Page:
Imprisoned in Herod’s fortress John the Baptist now faces his own wilderness.
Last week we read that this wild prophet supported people in their wilderness, providing water of renewal. Clear-sighted and confident, John had then announced God’s entering the world. Now, in prison, some time later, having heard of “the deeds of the Christ”, John asks Jesus through his disciples: Are you the one to come or shall we look for another?
We can never really historically know what John’s question meant. Matthew uses it to help his communities of faith, around 80AD, to deal with the crisis of their faith as they now realise Jesus is not coming in their life time, and that they are experiencing strong opposition from Jewish communities in their context.
1. John’ s question of faith becomes their question. And from this we learn for ourselves that faith always includes seeking new understanding in each new context and time of our lives.
2. “Are you the one who is to come, or shall we look for another?”
Faith is a movement and a happening, it is life, it is influenced by history and events, joy and suffering, it is fulfilled life (Gerhard Ebeling: The nature of faith, 21)
A dynamic, growing faith, develops new language and images in each culture to make sense of God’s unseen presence in the world.
3. When John’s questioning faith inquires of Jesus if he is the one who is from God, what is Jesus’ reply?
Go tell John what you hear and see: it is the story of liberation of needy and hurt people, of good news for the poor. It damns no one to hell: not for their sexuality, their gender, their class, their race or religion.
Matthew 11 constructs a new faith-language which emphasised that God’s new order is emerging in the history of Jesus as a sign of God’s being with humanity, against and contrary to the political and religious order of the Herod’s of the world.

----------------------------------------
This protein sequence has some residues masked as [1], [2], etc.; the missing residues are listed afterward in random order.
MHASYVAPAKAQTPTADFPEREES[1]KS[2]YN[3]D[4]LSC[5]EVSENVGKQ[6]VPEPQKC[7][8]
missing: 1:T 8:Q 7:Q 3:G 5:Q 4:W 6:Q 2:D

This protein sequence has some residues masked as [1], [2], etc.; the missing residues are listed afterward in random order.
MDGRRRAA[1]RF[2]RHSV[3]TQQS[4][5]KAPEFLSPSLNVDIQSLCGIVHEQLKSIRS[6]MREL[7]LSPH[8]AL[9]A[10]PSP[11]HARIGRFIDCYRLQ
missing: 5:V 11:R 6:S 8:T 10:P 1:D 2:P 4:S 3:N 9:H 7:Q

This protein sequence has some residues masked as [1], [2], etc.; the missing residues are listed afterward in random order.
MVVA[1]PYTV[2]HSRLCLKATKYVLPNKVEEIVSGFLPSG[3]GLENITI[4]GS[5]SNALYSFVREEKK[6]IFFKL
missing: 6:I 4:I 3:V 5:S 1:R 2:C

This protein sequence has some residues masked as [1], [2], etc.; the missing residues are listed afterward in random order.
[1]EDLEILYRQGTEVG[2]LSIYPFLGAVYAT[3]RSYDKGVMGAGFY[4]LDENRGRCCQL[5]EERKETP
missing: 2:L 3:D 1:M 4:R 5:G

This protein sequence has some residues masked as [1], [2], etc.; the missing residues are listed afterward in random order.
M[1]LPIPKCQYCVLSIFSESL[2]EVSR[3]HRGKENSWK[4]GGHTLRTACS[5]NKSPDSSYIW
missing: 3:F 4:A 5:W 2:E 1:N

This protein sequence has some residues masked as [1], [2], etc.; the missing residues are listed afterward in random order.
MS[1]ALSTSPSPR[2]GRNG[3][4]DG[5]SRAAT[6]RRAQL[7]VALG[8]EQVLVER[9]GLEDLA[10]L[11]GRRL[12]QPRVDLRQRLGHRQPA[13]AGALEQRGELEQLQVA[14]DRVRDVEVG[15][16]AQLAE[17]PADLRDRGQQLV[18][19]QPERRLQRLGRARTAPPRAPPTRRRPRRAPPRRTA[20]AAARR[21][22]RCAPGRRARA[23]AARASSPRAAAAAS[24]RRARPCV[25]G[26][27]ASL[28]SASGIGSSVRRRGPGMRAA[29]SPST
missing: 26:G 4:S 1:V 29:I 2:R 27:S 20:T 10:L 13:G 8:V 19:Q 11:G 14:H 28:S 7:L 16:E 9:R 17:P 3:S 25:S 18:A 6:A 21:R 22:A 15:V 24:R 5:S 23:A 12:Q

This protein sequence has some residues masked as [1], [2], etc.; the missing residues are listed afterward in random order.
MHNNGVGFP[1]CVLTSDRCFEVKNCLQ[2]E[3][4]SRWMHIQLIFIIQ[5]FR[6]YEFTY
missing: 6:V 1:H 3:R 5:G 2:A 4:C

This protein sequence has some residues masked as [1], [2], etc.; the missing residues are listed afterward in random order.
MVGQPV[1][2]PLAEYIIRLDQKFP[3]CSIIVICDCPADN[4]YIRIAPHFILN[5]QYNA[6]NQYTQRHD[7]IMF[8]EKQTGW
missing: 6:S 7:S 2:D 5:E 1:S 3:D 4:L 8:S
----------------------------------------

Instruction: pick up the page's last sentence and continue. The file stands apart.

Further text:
Equally, this means that faith seeks understanding in each new time and place with new insights, language and images, those that emerge out of our new contexts and reflections.
In her book Shall we look for another? A feminist rereading of the Matthean Jesus, Elaine Wainwright suggests that remaking and reshaping faith has already begun in Matthew’s communities:
For the house-churches of Matthew it was not titles (Son of God, Lord etc), names, symbols or metaphors that finally answered John’s question, but it was what was seen and heard, the deeds. And this reign of God with which Jesus is connected was not exclusive. It had drawn in both women and men, girls and boys, ethnic outsiders and insiders, clean and unclean (Matthew 8, 9). It was imaged as a [new social, cultural, political and economic order] quite unlike that of Rome, which was grounded in the patriarchal and hierarchical family or household structures according to status. Status, ethnicity, and gender were beginning to be constructed or read differently in these communities. (70)
John and Jesus are constructed open-endedly, as a sign of God’s gracious and subversive being with humanity…faith is always openness and newness, creating inclusive, compassionate communities.
Rev Vladimir Korotkov